Originally written on Fangraphs  |  Last updated 11/15/14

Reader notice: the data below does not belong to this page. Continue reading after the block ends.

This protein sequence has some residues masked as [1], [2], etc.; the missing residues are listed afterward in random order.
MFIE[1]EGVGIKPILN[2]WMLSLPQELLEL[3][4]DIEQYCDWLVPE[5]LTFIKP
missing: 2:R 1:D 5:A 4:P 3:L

Eight times on base. Had Nick Johnson reached base just eight more times in his ten-year career, he would have become just the 41st player in history to leave the game with a .400+ OBP (min. 3,000 PA). Eight times on base in ten years. I say we blame the Orioles, because it was with them that he reached base just 33 times in 102 PA last season (.326 OBP). He went into the season with a career .401 OBP. Johnson, 34, retired from baseball earlier this week according to WFAN’s Sweeny Murti. He leaves the game as a favorite of statheads everywhere thanks to pure hitting ability — career .268/.399/.441 (126 wRC+) — that never quite received the respect in deserved. Quotes, like this one said to our own David Laurila last summer, stand out as well… “[Having a high OBP] means that I’m helping the team out. That’s how you score runs. You get on base and the next thing you know someone pops one, or hits one in the gap, and you put a couple of runs on the board. You have to be on base in order to score runs. I think [OBP] is big.” Johnson’s best season as a big leaguer came back in 2006 with the Nationals, when he managed a .290/.428/.520 (147 wRC+) batting line in 147 games. Only five qualified players had a better OBP that season, only ten a better wRC+. Johnson’s most jaw-dropping years came back when he was a minor leaguer, such as the .345/.525/.548 batting line he posted with Double-A Norwich in 1999. He struck out just 88 times that year while drawing 123 walks and getting hit by 37 (!) pitches. From 1998-1999, he reached base in 488 of his 974 plate appearances, or 50.1%. That’s astonishing even for the minor leagues. Of course, there are two sides to Johnson’s story. As prolific as he was at reaching base, he also racked up quite the injury history. By my unofficial calculation, he missed 946 total regular season days due to injury during his career, which is outrageous. That’s more than five seasons worth. The most serious injury was a fluke — the fractured right femur he suffered in a collision with Austin Kearns back in September 2006. The injury required multiple surgeries and he missed the entire 2007 season. As bad as that was, the series of right wrist injuries was the far bigger issue. The problems started back during his minor league days, when the wrist forced him to miss the entire 2000 season following that monster 1999 effort. He had his first surgery on the joint in June 2008, soon after returning from the fractured femur. That procedure repaired the UCL (in his wrist, not elbow) and tendon sheath. Johnson had two debridement surgeries in 2010, then in February 2011 he had a tendon removed. Last season with the Orioles, his final year in the show, wrist inflammation kept him on the shelf for nearly 100 games. “It’s time to hang them up … My wrist can’t take it any longer,” said Johnson to Murti earlier this week. Johnson is going to go down as the guy who couldn’t stay healthy in the eyes of casual fans when he really should go down as one of baseball’s great what could have beens. His on-base ability was elite and his often overlooked defense at first base was solidly above-average. We’re never going to know how the time lost to the leg injury and all the wrist problems impacted his ability to drive the ball, but we can wonder if the injuries stopped him from being another John Olerud. Maybe another Mark Grace. Who knows? Regardless of what could have been, Johnson still had a pretty awesome ten-year career that was unfortunately cut way too short.
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